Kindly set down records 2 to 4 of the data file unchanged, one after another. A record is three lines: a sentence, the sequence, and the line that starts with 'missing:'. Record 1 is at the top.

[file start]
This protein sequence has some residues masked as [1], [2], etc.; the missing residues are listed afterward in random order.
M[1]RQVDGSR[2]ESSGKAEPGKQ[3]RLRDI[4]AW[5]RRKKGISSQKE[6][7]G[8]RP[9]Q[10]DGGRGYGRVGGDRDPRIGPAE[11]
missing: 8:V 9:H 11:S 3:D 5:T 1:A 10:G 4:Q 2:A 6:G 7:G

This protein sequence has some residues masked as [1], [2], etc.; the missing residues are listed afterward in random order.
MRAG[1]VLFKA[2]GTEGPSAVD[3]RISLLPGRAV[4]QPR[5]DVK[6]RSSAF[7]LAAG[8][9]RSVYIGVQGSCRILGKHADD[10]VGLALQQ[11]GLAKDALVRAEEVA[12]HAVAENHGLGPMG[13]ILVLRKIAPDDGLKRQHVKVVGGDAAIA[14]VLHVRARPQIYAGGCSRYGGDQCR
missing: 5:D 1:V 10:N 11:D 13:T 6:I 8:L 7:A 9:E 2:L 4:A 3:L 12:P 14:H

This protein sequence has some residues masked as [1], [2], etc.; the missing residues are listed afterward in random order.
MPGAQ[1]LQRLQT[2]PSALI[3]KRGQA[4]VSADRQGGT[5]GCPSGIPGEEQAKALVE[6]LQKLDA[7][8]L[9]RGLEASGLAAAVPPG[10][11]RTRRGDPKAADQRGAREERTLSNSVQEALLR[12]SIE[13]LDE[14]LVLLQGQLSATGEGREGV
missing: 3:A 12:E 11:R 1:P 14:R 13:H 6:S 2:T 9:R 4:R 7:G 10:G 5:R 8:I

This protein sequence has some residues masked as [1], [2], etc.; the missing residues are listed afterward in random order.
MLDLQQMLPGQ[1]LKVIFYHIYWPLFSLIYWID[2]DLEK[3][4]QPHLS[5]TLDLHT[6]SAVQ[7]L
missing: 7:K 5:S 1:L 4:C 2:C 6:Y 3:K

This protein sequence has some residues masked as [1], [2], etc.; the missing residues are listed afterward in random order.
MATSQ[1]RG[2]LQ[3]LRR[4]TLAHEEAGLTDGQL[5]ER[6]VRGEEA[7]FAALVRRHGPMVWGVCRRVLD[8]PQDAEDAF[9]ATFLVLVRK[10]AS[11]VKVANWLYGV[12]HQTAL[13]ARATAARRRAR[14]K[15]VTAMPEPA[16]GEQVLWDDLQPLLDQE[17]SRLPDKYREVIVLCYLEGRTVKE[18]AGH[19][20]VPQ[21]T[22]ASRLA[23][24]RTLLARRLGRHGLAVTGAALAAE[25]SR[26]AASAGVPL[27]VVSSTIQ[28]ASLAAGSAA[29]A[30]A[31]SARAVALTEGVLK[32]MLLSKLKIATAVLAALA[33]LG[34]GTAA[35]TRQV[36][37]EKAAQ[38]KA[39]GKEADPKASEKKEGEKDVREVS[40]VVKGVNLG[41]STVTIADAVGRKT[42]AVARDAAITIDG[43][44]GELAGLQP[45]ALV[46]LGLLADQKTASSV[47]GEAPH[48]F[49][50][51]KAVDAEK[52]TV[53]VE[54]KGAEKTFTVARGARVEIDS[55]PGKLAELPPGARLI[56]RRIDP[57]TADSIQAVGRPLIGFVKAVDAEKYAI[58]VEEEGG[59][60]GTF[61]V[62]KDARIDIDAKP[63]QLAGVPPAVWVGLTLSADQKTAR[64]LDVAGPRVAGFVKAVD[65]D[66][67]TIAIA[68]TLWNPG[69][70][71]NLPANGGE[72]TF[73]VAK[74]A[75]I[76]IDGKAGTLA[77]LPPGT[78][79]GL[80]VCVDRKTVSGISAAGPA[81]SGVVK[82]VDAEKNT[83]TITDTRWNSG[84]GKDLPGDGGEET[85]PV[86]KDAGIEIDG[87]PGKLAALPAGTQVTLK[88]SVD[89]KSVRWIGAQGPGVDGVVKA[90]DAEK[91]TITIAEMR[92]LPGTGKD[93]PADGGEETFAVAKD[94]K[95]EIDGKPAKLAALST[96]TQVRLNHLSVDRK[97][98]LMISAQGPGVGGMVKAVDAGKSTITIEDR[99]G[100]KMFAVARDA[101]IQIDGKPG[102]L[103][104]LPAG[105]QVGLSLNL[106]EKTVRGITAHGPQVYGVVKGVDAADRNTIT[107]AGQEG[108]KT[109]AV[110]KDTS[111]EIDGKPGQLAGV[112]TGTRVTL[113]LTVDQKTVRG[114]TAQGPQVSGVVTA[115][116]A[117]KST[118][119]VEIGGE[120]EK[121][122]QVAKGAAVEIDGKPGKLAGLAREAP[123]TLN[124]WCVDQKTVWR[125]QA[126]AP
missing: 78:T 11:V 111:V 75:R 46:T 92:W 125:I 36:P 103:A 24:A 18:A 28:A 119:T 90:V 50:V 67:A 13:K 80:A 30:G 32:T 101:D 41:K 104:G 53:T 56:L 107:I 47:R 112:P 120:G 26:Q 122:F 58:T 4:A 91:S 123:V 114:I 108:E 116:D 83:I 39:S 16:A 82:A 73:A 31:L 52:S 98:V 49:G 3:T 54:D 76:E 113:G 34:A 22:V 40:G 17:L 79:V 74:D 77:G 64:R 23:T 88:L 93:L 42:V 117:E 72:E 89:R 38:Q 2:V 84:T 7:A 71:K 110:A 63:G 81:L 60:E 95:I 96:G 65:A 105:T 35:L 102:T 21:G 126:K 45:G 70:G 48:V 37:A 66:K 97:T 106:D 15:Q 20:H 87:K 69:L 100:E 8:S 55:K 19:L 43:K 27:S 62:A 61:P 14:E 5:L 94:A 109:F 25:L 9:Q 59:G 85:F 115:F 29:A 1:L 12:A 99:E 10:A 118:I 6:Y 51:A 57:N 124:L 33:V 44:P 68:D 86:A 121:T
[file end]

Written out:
This protein sequence has some residues masked as [1], [2], etc.; the missing residues are listed afterward in random order.
MRAG[1]VLFKA[2]GTEGPSAVD[3]RISLLPGRAV[4]QPR[5]DVK[6]RSSAF[7]LAAG[8][9]RSVYIGVQGSCRILGKHADD[10]VGLALQQ[11]GLAKDALVRAEEVA[12]HAVAENHGLGPMG[13]ILVLRKIAPDDGLKRQHVKVVGGDAAIA[14]VLHVRARPQIYAGGCSRYGGDQCR
missing: 5:D 1:V 10:N 11:D 13:T 6:I 8:L 7:A 9:E 2:L 4:A 3:L 12:P 14:H

This protein sequence has some residues masked as [1], [2], etc.; the missing residues are listed afterward in random order.
MPGAQ[1]LQRLQT[2]PSALI[3]KRGQA[4]VSADRQGGT[5]GCPSGIPGEEQAKALVE[6]LQKLDA[7][8]L[9]RGLEASGLAAAVPPG[10][11]RTRRGDPKAADQRGAREERTLSNSVQEALLR[12]SIE[13]LDE[14]LVLLQGQLSATGEGREGV
missing: 3:A 12:E 11:R 1:P 14:R 13:H 6:S 2:T 9:R 4:R 7:G 10:G 5:R 8:I

This protein sequence has some residues masked as [1], [2], etc.; the missing residues are listed afterward in random order.
MLDLQQMLPGQ[1]LKVIFYHIYWPLFSLIYWID[2]DLEK[3][4]QPHLS[5]TLDLHT[6]SAVQ[7]L
missing: 7:K 5:S 1:L 4:C 2:C 6:Y 3:K